OK, I admit it. I was peeking over the shoulders of Dwyane and LeBron just a second ago. And they should be worried. I’m not going anywhere this season.
They were chanting M-V-P for me against the Los Angeles Lakers. I’m the best player on the best team, just ask Kobe over there, if you can interrupt those weird No. 23 murmurs.
I’ve learned that it’s not about my individual success, though. Mike Woodson explained it to me, and later helped me Google “intangibles.” The results certainly support the lesson.
Sometimes an identity crisis is a good thing. I've learned to embrace the new me.
This winning thing is fun, and it’s about more than my scoring. I believe I can lift a banner at Madison Square Garden; we have the right recipe in New York this season. I'm 28 years old and I am averaging some of the best numbers of my career.
But more importantly, I'm placing focus on the little things.
It’s about team defense, more emphasis on the boards and understanding that the available shot is not always the best shot.
This sprained ankle shall pass, and I'll once again be considered one of the league's elite superstars.
Rajon Rondo is floating in mediocrity with the Celtics and he is the answer to rise above.
There is always so much going on in my head. Sometimes I feel like my own worst enemy. I know my temperament needs to change.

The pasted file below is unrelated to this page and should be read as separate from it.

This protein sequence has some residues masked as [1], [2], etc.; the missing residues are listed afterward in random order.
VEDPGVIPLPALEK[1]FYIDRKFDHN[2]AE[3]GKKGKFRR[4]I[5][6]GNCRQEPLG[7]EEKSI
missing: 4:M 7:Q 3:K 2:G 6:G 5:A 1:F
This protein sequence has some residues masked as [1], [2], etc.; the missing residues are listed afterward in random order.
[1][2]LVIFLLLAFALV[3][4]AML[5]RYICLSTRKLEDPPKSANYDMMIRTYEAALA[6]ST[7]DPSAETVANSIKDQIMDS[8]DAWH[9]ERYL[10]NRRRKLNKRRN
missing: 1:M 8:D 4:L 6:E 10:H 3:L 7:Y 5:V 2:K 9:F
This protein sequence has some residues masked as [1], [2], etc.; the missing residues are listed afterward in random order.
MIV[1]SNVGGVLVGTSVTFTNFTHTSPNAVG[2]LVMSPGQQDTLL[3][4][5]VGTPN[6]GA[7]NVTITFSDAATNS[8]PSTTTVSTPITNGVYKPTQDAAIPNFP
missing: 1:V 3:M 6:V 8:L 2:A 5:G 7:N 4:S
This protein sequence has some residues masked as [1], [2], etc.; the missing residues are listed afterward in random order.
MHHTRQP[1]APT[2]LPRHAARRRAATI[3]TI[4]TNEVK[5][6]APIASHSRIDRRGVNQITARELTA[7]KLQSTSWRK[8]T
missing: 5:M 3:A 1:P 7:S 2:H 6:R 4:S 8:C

Times have changed. I’m no longer the kid. It’s no longer acceptable to lose my head.
Candidly, I feel like a phony. I carry myself as if I’m one of the league’s elite, but I certainly haven’t been playing like it.
If my Celtics have any chance at being a contender, I need to be better than just an All-Star. I need to make the jump to the All-NBA First Team. This third team stuff just isn’t going to cut it.
It’s my team now. Paul Pierce and Kevin Garnett are no longer the leaders; it’s my turn.
I need to be what Tony Parker and Manu Ginobili did in tandem for San Antonio after Tim Duncan took a lesser role. (By the way, I heard Duncan wrote the following, typical-of-him response in his diary entry: “I have little to learn after 16 years.”)
I am learning that, in addition to needing to play at the next level, I also have to accept slumps of mediocrity with this team and not go off the deep end when it happens. More than ever, I need to be the consistent vocal leader.